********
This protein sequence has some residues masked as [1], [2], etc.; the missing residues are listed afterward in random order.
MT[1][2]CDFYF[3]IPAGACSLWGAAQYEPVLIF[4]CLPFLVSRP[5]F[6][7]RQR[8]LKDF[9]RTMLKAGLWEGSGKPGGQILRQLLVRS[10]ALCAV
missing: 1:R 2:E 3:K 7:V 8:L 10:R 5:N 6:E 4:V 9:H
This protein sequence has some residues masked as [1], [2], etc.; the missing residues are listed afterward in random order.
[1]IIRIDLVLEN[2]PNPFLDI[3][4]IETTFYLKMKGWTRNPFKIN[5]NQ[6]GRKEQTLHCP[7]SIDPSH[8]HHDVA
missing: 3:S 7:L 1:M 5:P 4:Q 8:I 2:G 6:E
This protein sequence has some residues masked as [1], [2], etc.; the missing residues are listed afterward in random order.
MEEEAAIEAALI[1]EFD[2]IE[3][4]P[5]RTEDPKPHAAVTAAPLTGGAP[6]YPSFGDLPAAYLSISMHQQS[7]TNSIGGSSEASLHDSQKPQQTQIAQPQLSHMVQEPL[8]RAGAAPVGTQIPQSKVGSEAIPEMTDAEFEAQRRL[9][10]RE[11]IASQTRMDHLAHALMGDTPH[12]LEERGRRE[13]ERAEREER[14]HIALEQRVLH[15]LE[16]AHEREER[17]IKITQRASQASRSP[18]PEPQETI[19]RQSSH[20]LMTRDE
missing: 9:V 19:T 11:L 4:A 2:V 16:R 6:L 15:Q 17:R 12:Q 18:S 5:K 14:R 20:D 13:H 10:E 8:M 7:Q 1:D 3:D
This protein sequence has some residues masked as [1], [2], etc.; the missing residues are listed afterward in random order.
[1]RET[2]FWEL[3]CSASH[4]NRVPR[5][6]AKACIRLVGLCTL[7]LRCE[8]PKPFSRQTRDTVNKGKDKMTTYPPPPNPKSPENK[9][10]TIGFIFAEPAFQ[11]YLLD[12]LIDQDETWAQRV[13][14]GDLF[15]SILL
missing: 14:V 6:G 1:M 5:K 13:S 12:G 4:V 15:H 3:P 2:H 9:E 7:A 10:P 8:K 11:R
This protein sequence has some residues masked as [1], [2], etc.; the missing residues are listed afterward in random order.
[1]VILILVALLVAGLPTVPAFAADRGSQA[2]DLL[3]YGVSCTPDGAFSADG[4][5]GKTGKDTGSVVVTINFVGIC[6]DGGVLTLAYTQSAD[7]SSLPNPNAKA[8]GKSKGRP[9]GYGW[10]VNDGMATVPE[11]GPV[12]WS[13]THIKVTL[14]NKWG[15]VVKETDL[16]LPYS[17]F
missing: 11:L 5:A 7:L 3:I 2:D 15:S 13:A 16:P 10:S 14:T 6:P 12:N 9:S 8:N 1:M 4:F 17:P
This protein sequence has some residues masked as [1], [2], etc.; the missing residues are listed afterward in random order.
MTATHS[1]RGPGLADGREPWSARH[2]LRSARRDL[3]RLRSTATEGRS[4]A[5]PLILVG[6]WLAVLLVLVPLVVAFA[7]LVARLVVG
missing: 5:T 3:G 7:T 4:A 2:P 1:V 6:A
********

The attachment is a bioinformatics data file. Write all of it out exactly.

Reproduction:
This protein sequence has some residues masked as [1], [2], etc.; the missing residues are listed afterward in random order.
MT[1][2]CDFYF[3]IPAGACSLWGAAQYEPVLIF[4]CLPFLVSRP[5]F[6][7]RQR[8]LKDF[9]RTMLKAGLWEGSGKPGGQILRQLLVRS[10]ALCAV
missing: 1:R 2:E 3:K 7:V 8:L 10:R 5:N 6:E 4:V 9:H
This protein sequence has some residues masked as [1], [2], etc.; the missing residues are listed afterward in random order.
[1]IIRIDLVLEN[2]PNPFLDI[3][4]IETTFYLKMKGWTRNPFKIN[5]NQ[6]GRKEQTLHCP[7]SIDPSH[8]HHDVA
missing: 3:S 7:L 1:M 5:P 4:Q 8:I 2:G 6:E
This protein sequence has some residues masked as [1], [2], etc.; the missing residues are listed afterward in random order.
MEEEAAIEAALI[1]EFD[2]IE[3][4]P[5]RTEDPKPHAAVTAAPLTGGAP[6]YPSFGDLPAAYLSISMHQQS[7]TNSIGGSSEASLHDSQKPQQTQIAQPQLSHMVQEPL[8]RAGAAPVGTQIPQSKVGSEAIPEMTDAEFEAQRRL[9][10]RE[11]IASQTRMDHLAHALMGDTPH[12]LEERGRRE[13]ERAEREER[14]HIALEQRVLH[15]LE[16]AHEREER[17]IKITQRASQASRSP[18]PEPQETI[19]RQSSH[20]LMTRDE
missing: 9:V 19:T 11:L 4:A 2:V 16:R 6:L 15:Q 17:R 12:Q 18:S 5:K 14:R 20:D 13:H 10:E 8:M 7:Q 1:D 3:D
This protein sequence has some residues masked as [1], [2], etc.; the missing residues are listed afterward in random order.
[1]RET[2]FWEL[3]CSASH[4]NRVPR[5][6]AKACIRLVGLCTL[7]LRCE[8]PKPFSRQTRDTVNKGKDKMTTYPPPPNPKSPENK[9][10]TIGFIFAEPAFQ[11]YLLD[12]LIDQDETWAQRV[13][14]GDLF[15]SILL
missing: 14:V 6:G 1:M 5:K 13:S 12:G 4:V 15:H 3:P 2:H 9:E 7:A 10:P 8:K 11:R
This protein sequence has some residues masked as [1], [2], etc.; the missing residues are listed afterward in random order.
[1]VILILVALLVAGLPTVPAFAADRGSQA[2]DLL[3]YGVSCTPDGAFSADG[4][5]GKTGKDTGSVVVTINFVGIC[6]DGGVLTLAYTQSAD[7]SSLPNPNAKA[8]GKSKGRP[9]GYGW[10]VNDGMATVPE[11]GPV[12]WS[13]THIKVTL[14]NKWG[15]VVKETDL[16]LPYS[17]F
missing: 11:L 5:A 7:L 3:I 2:D 15:S 13:A 16:P 10:S 14:T 6:P 12:N 9:S 8:N 1:M 4:F 17:P
This protein sequence has some residues masked as [1], [2], etc.; the missing residues are listed afterward in random order.
MTATHS[1]RGPGLADGREPWSARH[2]LRSARRDL[3]RLRSTATEGRS[4]A[5]PLILVG[6]WLAVLLVLVPLVVAFA[7]LVARLVVG
missing: 5:T 3:G 7:T 4:A 2:P 1:V 6:A